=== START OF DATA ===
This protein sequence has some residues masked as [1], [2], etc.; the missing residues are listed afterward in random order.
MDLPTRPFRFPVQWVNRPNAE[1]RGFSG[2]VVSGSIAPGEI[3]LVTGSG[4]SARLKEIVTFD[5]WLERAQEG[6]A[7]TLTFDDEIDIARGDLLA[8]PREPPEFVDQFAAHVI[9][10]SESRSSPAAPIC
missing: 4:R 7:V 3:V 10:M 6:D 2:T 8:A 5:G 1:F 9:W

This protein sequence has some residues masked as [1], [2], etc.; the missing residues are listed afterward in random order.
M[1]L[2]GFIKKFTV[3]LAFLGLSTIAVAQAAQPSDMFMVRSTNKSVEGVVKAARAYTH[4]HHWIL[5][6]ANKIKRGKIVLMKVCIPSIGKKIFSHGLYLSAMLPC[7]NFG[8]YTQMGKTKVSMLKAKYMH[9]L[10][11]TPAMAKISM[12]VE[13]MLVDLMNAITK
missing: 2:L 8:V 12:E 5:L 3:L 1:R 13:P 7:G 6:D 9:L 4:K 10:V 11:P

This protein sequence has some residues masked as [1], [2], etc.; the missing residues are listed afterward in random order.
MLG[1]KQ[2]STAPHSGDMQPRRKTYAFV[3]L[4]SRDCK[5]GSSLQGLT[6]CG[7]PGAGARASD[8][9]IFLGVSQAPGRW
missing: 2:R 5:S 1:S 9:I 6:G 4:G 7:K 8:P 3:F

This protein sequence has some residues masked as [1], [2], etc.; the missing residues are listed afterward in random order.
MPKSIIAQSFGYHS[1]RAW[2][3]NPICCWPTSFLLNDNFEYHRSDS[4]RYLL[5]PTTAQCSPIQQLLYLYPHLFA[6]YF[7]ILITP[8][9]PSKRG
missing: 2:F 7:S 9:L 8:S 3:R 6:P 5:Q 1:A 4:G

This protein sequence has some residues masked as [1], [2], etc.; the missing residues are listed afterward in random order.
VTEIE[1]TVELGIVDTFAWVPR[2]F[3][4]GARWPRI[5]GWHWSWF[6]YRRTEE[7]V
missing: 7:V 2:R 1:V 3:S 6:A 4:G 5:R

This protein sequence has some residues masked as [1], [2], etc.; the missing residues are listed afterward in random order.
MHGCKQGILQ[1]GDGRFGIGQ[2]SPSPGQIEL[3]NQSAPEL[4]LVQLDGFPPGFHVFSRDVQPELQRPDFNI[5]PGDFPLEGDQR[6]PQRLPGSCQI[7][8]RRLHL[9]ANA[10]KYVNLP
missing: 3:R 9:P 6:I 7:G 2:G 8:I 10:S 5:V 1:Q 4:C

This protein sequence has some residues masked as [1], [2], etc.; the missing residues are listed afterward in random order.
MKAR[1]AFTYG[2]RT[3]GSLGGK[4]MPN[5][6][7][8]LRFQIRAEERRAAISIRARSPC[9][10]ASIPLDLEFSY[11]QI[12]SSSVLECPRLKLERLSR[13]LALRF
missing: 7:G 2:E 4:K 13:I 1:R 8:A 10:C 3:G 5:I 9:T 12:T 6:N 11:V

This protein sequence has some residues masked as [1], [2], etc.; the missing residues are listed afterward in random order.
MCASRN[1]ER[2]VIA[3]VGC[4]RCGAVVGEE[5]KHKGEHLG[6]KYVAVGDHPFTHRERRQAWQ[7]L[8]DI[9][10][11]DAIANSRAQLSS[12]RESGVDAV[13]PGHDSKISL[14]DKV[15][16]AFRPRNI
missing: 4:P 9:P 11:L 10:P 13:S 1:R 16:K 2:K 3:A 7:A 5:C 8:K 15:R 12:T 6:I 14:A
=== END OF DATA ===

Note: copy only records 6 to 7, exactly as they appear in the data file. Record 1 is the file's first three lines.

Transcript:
This protein sequence has some residues masked as [1], [2], etc.; the missing residues are listed afterward in random order.
MHGCKQGILQ[1]GDGRFGIGQ[2]SPSPGQIEL[3]NQSAPEL[4]LVQLDGFPPGFHVFSRDVQPELQRPDFNI[5]PGDFPLEGDQR[6]PQRLPGSCQI[7][8]RRLHL[9]ANA[10]KYVNLP
missing: 3:R 9:P 6:I 7:G 2:G 8:I 10:S 5:V 1:Q 4:C

This protein sequence has some residues masked as [1], [2], etc.; the missing residues are listed afterward in random order.
MKAR[1]AFTYG[2]RT[3]GSLGGK[4]MPN[5][6][7][8]LRFQIRAEERRAAISIRARSPC[9][10]ASIPLDLEFSY[11]QI[12]SSSVLECPRLKLERLSR[13]LALRF
missing: 7:G 2:E 4:K 13:I 1:R 8:A 10:C 3:G 5:I 9:T 12:T 6:N 11:V